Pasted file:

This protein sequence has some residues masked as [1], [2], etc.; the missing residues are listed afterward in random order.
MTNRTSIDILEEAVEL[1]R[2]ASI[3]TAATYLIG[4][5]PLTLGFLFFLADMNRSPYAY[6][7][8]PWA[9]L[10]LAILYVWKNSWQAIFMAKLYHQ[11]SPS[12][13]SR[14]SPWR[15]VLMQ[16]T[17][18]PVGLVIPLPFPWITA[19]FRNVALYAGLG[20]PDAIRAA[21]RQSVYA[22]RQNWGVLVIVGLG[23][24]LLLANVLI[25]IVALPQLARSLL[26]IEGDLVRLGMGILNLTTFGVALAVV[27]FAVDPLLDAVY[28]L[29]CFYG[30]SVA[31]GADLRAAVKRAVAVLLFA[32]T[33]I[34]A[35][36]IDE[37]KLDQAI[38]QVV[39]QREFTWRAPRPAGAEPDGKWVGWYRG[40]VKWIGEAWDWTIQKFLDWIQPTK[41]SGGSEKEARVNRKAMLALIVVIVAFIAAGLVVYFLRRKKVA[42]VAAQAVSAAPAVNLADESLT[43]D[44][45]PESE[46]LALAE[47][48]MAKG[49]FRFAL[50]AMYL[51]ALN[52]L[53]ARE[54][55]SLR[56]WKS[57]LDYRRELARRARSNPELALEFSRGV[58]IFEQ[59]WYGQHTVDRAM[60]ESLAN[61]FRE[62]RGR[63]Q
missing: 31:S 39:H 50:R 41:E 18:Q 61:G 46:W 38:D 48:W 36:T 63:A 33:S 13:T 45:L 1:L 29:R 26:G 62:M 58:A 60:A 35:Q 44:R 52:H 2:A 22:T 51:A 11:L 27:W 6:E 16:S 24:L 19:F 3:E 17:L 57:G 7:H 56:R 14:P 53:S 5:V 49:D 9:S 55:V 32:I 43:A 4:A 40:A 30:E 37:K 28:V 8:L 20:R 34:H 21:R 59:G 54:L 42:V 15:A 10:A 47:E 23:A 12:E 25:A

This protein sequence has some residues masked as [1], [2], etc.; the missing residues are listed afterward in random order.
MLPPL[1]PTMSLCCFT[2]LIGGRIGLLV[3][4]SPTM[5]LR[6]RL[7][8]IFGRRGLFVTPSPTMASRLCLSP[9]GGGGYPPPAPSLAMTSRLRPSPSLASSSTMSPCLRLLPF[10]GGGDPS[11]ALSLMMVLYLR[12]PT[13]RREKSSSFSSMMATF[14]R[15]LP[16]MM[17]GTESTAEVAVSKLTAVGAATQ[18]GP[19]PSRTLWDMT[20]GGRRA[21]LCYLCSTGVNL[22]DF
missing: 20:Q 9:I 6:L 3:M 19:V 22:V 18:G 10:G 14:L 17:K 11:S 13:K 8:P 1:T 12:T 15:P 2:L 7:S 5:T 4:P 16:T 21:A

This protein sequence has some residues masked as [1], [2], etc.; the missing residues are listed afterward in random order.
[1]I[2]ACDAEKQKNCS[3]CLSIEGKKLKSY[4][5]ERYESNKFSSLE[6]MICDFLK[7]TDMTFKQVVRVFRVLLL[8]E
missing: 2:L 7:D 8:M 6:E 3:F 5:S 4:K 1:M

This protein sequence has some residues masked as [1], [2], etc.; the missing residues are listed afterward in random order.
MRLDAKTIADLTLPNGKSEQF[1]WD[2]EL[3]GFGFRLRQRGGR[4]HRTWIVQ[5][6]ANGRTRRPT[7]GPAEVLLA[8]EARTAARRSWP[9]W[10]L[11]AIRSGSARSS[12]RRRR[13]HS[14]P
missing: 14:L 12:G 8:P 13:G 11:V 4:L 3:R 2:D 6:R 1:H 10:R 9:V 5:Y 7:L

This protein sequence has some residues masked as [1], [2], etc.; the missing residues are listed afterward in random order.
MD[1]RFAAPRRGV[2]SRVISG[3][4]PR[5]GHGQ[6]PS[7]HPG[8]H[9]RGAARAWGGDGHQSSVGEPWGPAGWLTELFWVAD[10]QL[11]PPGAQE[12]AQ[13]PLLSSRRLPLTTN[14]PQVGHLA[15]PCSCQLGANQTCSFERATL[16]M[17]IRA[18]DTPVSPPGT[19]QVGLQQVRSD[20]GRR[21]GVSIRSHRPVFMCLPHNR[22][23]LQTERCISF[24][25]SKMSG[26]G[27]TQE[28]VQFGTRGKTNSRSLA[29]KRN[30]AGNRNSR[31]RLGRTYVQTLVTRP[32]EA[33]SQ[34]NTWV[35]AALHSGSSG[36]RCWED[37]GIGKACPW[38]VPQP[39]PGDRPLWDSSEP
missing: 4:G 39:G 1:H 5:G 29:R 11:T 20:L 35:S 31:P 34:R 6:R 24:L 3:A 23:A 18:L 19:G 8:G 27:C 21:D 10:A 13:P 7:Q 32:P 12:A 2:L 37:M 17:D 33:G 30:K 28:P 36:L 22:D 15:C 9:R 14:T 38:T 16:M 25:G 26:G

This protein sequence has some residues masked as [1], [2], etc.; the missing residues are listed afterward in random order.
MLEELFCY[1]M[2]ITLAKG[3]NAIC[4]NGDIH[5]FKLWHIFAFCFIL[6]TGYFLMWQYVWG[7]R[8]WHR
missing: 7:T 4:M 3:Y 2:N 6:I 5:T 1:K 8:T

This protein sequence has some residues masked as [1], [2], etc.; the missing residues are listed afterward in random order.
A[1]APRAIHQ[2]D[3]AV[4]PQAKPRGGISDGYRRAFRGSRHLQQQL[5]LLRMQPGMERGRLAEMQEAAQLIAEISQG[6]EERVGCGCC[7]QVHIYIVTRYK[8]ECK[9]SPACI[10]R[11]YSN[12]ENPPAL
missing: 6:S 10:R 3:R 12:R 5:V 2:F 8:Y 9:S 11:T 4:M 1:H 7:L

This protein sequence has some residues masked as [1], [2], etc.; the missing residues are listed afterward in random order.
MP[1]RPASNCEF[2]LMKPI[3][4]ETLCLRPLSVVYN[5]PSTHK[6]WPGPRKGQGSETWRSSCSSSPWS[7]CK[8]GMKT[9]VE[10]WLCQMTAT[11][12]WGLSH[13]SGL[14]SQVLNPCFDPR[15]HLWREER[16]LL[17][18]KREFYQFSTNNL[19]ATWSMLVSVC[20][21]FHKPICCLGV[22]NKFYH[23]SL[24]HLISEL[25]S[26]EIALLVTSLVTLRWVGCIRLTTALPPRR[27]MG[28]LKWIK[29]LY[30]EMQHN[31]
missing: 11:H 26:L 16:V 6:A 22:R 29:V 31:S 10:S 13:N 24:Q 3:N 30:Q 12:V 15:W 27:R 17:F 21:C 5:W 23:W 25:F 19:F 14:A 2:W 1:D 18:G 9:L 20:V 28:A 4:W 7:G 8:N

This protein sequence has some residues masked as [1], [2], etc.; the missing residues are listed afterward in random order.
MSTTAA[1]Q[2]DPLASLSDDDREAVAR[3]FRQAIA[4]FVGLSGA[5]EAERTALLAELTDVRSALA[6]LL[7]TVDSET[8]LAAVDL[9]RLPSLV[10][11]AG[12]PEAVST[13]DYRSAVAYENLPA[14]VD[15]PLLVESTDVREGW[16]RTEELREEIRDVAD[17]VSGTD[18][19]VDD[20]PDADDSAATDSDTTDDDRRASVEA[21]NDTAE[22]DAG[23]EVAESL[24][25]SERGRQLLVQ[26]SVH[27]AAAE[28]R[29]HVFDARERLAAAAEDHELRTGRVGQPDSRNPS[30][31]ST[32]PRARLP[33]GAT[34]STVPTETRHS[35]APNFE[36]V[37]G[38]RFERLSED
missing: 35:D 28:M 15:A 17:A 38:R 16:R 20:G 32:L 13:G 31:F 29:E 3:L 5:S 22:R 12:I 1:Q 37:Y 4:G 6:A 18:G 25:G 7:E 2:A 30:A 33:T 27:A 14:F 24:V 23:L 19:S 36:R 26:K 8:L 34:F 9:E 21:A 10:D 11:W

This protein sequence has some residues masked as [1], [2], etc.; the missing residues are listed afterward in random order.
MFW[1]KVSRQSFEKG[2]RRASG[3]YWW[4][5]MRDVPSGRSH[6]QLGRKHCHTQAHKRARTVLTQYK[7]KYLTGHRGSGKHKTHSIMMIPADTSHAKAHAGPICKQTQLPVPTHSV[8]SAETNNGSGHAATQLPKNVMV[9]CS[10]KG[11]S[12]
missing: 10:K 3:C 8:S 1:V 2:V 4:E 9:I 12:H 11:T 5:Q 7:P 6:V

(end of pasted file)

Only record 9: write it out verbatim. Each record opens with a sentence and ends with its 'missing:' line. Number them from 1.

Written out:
This protein sequence has some residues masked as [1], [2], etc.; the missing residues are listed afterward in random order.
MSTTAA[1]Q[2]DPLASLSDDDREAVAR[3]FRQAIA[4]FVGLSGA[5]EAERTALLAELTDVRSALA[6]LL[7]TVDSET[8]LAAVDL[9]RLPSLV[10][11]AG[12]PEAVST[13]DYRSAVAYENLPA[14]VD[15]PLLVESTDVREGW[16]RTEELREEIRDVAD[17]VSGTD[18][19]VDD[20]PDADDSAATDSDTTDDDRRASVEA[21]NDTAE[22]DAG[23]EVAESL[24][25]SERGRQLLVQ[26]SVH[27]AAAE[28]R[29]HVFDARERLAAAAEDHELRTGRVGQPDSRNPS[30][31]ST[32]PRARLP[33]GAT[34]STVPTETRHS[35]APNFE[36]V[37]G[38]RFERLSED
missing: 35:D 28:M 15:A 17:A 38:R 16:R 20:G 32:L 13:G 31:F 29:E 3:L 5:S 22:R 12:I 1:Q 37:Y 4:G 6:A 18:G 25:G 7:E 2:A 30:A 33:T 27:A 14:F 24:V 23:L 19:S 36:R 26:K 8:L 34:F 9:E 21:A 10:D 11:W